Archive for ‘Misc’


Where the Best-Paying Temp Jobs Are Now

It’s no surprise that so-called temporary jobs have been easier to get than permanent employment, years after the Great Recession ended. A new study shows that there’s a real boom in those no-ties jobs, for workers who have the right skills.

If you’re willing to take a shot, there’s even a chance of a permanent full-time job down the road.

That’s the message of a new report by CareerBuilder and Economic Modeling Specialists International (EMSI). They trawled through a database that pulls from more than 90 national and state employment resources to find out what jobs are in demand, and where they’re most likely to be found.

Here are the jobs in middle- to high-paying fields that are showing the most growth in demand in 2014. They’re listed in order of the greatest growth in openings, with the median hourly earnings they pay:

> Find a job as a Human resources specialist: $26.83

> Find a job as a Customer service rep: $14.70

> Find a job as a Construction laborer: $14.42

> Find a job as an Administrative assistant: $15.58

> Find a job as a Registered nurse: $31.48

> Find a job in Bookkeeping, accounting and auditing: $16.91

> Find a job in General maintenance and repair workers: $16.93

> Find a job as an Inspector, tester, sorter, sampler or weigher: $16.57

> Find a job as a Truck driver: $18.37

> Find a job as a Machinist: $18.99

> Find a job as a Sales rep or other sales professional: $24.45

> Find a job in Computer support: $22.32

All of those job categories show 3 percent to 4 percent growth in demand from 2013 to 2014.

If those job skills are in the highest demand, the general trend is clear. Nearly 3 million Americans were employed in temporary jobs in 2013, an increase of 28 percent since 2010, according to EMSI. That far outpaces the 5 percent growth rate for all jobs.

In a new Harris Poll commissioned by CareerBuilder, 42 percent of employers reported that they plan to hire temporary or contract workers in 2014, up from 40 percent last year.

Of these employers, some 43 percent plan to transition some of their temporary employees into full-time, permanent staff jobs.

“Coming off of a hard-hitting recession, companies want more flexibility in their workforce to quickly ramp up and ramp down their businesses as needed. Temporary workers provide that flexibility,” said Eric Gilpin, president of CareerBuilder’s Staffing & Recruiting Group, in a statement. “Temporary employment is growing across industries and metros, and providing great opportunities for workers to test-drive different work experiences and network with employers.”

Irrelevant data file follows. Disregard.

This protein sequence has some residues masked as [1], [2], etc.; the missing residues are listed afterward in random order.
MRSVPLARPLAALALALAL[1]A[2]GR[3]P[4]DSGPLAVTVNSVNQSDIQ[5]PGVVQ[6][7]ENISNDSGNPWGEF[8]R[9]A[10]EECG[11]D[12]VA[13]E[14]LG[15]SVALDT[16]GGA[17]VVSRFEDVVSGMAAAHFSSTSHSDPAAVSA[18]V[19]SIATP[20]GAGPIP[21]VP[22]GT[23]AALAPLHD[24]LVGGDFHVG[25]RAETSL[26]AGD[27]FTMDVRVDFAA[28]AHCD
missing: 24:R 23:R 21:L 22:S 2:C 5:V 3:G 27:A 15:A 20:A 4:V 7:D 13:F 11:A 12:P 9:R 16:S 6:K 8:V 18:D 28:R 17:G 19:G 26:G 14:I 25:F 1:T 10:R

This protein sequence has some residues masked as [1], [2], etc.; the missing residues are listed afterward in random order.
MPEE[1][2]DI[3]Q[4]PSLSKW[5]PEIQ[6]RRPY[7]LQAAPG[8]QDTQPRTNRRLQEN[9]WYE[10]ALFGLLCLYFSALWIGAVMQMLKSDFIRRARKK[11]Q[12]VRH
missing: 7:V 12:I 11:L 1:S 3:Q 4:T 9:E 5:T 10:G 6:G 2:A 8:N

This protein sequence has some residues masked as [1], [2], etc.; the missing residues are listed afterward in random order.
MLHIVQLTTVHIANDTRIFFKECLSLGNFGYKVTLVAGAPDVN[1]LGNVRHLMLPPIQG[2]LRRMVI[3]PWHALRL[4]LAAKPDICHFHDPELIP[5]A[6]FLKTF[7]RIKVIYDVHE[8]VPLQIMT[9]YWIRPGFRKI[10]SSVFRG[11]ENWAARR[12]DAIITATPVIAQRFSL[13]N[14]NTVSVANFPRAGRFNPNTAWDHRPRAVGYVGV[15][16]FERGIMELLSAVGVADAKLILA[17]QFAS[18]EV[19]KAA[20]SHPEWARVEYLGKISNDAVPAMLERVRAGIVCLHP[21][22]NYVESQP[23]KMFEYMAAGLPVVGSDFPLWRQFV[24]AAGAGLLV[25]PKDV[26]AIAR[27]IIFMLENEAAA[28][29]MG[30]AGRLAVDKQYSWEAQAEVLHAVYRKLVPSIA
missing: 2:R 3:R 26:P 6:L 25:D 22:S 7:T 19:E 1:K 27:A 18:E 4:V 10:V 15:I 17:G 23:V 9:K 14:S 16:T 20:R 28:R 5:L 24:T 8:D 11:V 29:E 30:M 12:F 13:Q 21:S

CareerBuilder and EMSI also compiled a list of the metropolitan areas that are showing the fastest growth in temporary employment in 2014.

Grand Rapids, Michigan tops the list, with a projected 8 percent growth in the number of temporary job openings from 2013 to 2014, followed by Indianapolis, Indiana, at 7 percent.

Other hot metro areas included Seattle-Tacoma, WA, Orlando, FL; Riverside-San Bernardino, CA; Memphis, TN; Detroit, MI; Portland, OR, Chicago, IL; Los Angeles, CA; Dallas, TX, and Atlanta, GA.

Though the new study focuses on temporary jobs, its generally positive findings are echoed in the latest numbers on employment. Government data released last week showed the number of Americans filing for unemployment benefits the previous week close to a three-month low. Meanwhile, factory activity in the mid-Atlantic region rebounded.

Sent from my iPadc


Linux Foundation to support free web encryption project

Research Group (ISRG) on an open source encryption project, to create a free and simple way to secure web communications.

The non-profit Linux Foundation will host the Let’s Encrypt project on behalf of ISRG, and also provide general and administrative support services, as well as services related to fundraising, financial management, contract and vendor management, and human resources.

Let’s Encrypt is intended to create an open source alternative to Secure Socket Layer (SSL) certification, allowing web developers to use the HTTPS without payment or a long application process, something that has been an issue with SSL.

The Let’s Encrypt code will allow developers to automatically prove to the Let’s Encrypt certification authority that they control the website; obtain a browser-trusted certificate and set it up on their web server; keep track of when the certificate is going to expire, and automatically renew it; and help them to revoke the certificate if that ever becomes necessary.

A post on the project’s blog explained: “Anyone who has gone through the trouble of setting up a secure website knows what a hassle getting a certificate can be. Let’s Encrypt automates away all this pain and lets site operators turn on HTTPS with a single click or shell command.

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Alcatel OneTouch unveils Smart Watch

The wrist-wear comes in several variants, including dark red and volcano black; all white; chrome and dark grey; and metal white. The Smart Watch is built from materials such as brushed chrome, micro-textured resin bands and white stainless steel, following a trend among vendors to have smartwatches appeal to consumers as fashion accessories first and devices second.